• Life depends on water.


      • Water is essential to all life forms.


      • Water is the universal solvent.


      • The normal in the water is its abnormality.




Throughout history and the different cultures, water has had various mystical meanings. It has been the focus of many philosophical essays (such as Thales and Heraclitus). It is an essential element in different religions (Tao, Christianity). Formerly, it was considered one of the four elements, but eighteenth-century chemists proved that water is a compound of hydrogen and oxygen. Although water has been and remains the main subject of many scientific researches, its true essence has not been discovered yet. 

There are different disciplines that defend the importance of water:

For biologists, water is the mother of evolution, the matrix of life. They even go as far as to say that water is the fundamental substance for the biological production of energy from the earth (photosynthesis): 



which comes from the radiation of the sun's energy. Without this process, life would be impossible. 


For physicists, the driving force of life is the gradual loss of energy of electrons caused by metabolic processes, during which electrons with a high energy charge originating from the photosynthetic reaction, at one time achieve their state of lower energy. One of the most common outcomes of this process is water


For chemists, water is the last oxidized material; water cannot undergo further oxidation; it may be considered as the final state in the reactions of life systems.

If a chemist comes upon this substance for the first time, he or she would refer to it as dihydrogen oxide, a term that lacks the pleasant connotations of the word water, a dear and pure liquid that calms our thirst, refreshes and deans us, and keeps the forests green and the wheat fields golden.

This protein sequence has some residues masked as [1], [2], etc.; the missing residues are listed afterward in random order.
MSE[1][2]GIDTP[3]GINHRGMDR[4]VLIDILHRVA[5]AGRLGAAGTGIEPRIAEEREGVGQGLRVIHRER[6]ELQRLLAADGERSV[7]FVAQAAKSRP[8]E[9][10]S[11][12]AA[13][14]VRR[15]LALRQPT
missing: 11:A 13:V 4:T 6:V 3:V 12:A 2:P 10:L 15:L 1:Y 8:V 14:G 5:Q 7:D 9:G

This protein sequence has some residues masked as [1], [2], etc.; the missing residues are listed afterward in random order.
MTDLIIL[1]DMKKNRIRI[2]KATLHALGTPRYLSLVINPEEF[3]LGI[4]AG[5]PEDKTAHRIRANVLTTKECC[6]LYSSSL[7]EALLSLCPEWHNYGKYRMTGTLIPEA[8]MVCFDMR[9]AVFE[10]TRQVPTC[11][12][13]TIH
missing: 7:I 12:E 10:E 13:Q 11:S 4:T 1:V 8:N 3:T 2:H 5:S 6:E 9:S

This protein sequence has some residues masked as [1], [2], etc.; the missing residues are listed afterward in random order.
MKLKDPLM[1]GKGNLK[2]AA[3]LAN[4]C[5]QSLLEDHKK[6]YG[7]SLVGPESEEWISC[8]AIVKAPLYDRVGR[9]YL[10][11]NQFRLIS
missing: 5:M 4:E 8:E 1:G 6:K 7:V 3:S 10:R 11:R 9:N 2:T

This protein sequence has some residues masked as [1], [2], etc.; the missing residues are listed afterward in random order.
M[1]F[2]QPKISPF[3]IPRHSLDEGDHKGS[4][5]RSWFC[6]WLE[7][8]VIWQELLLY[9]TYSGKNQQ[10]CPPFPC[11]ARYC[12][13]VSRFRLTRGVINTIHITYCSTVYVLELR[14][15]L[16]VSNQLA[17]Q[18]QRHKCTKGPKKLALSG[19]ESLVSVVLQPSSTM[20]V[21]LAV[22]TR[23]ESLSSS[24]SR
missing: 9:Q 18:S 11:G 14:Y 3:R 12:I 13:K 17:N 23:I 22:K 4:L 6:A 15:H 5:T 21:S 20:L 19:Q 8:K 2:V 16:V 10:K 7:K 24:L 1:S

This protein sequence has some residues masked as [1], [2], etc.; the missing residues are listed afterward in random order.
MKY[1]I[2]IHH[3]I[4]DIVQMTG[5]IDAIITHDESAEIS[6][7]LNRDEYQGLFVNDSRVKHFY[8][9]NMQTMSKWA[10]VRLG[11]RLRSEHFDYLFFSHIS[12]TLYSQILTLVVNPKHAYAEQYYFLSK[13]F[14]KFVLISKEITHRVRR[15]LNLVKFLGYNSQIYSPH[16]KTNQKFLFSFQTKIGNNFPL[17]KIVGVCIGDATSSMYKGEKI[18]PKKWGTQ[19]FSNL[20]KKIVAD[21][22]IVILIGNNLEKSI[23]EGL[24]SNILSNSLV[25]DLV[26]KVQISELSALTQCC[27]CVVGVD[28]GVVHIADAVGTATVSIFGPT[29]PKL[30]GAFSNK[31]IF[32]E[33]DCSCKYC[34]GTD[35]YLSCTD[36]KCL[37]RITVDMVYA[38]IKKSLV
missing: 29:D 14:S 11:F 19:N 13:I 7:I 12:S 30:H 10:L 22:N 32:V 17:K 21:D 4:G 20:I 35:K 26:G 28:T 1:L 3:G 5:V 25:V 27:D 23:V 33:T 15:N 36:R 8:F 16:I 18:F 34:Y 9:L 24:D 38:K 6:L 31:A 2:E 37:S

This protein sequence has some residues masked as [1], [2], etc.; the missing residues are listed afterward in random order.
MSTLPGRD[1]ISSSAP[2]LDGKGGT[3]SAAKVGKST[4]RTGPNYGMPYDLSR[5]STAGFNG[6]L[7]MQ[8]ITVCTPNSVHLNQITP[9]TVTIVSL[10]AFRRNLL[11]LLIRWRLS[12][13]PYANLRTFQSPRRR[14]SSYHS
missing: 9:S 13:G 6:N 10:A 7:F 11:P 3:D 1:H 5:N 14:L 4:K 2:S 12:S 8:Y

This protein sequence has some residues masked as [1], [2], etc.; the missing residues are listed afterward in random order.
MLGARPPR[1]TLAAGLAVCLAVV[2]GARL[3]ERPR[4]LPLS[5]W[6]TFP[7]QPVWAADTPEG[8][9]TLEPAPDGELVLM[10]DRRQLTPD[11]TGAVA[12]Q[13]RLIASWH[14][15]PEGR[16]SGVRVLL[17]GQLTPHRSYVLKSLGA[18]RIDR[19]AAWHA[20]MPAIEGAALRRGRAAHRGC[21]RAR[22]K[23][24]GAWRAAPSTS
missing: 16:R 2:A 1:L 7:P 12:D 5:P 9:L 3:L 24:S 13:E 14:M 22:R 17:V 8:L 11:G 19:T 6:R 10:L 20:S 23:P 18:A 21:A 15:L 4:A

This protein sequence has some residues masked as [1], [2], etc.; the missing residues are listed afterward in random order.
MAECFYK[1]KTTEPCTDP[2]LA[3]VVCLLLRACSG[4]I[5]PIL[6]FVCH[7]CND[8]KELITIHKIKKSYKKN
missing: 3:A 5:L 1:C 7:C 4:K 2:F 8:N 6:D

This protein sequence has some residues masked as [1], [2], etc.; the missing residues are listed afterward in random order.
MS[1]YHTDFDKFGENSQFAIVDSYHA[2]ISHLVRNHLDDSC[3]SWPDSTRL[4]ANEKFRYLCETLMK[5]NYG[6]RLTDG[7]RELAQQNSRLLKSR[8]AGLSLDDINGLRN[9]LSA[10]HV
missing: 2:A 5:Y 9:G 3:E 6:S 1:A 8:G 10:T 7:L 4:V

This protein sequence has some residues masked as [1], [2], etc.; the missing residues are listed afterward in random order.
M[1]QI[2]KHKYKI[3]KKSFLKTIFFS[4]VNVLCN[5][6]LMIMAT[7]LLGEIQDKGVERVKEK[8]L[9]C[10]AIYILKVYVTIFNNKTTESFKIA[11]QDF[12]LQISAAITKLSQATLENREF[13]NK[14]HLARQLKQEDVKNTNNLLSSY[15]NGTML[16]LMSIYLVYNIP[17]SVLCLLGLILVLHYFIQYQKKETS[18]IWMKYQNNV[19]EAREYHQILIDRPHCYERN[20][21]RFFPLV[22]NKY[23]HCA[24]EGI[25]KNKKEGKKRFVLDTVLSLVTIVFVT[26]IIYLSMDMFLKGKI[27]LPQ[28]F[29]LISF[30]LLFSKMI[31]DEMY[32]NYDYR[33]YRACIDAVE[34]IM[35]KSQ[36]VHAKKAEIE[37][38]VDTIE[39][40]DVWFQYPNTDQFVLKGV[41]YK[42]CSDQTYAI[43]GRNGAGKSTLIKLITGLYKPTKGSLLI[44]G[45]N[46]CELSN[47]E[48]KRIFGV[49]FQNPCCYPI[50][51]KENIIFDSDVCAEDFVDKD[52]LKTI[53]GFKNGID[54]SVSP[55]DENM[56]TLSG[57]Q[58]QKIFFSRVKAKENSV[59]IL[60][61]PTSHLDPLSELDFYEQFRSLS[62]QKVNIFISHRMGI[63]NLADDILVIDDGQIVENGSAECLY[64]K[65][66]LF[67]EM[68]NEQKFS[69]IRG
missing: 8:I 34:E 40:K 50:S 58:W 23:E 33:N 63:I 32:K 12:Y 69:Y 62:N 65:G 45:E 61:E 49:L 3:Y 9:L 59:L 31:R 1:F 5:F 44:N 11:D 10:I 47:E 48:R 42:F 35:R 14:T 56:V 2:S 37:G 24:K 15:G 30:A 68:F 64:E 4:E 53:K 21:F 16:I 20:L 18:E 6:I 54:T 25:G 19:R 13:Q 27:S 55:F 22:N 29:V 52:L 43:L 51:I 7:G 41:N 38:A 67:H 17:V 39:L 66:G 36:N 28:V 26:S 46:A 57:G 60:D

The continued interest in water has resulted in the emergence of an entire group of "water sciences", for example:

  • Meteorology
  • Hydrology (surface and groundwater)
  • Limnology (freshwater biology)
  • Oceanography
  • Marine Biology

Water is odorless, tasteless, colorless in small quantities and greenish in large masses.

It is a poor conductor of heat and electricity.

Water refracts light.

It dissolves many substances

It consists of HYDROGEN (11'19 parts by weight and 2 by volume) and OXYGEN (88'81 parts by weight and 1 by volume).

When it is decomposed by an electric current (electrolysis of water) the mixture of H and O is triggered.

Water is obtained by distillation.



If you need to ask any questions about our SLACKSTONE II® system to prepare Dialytic Water, you can do so from this form.



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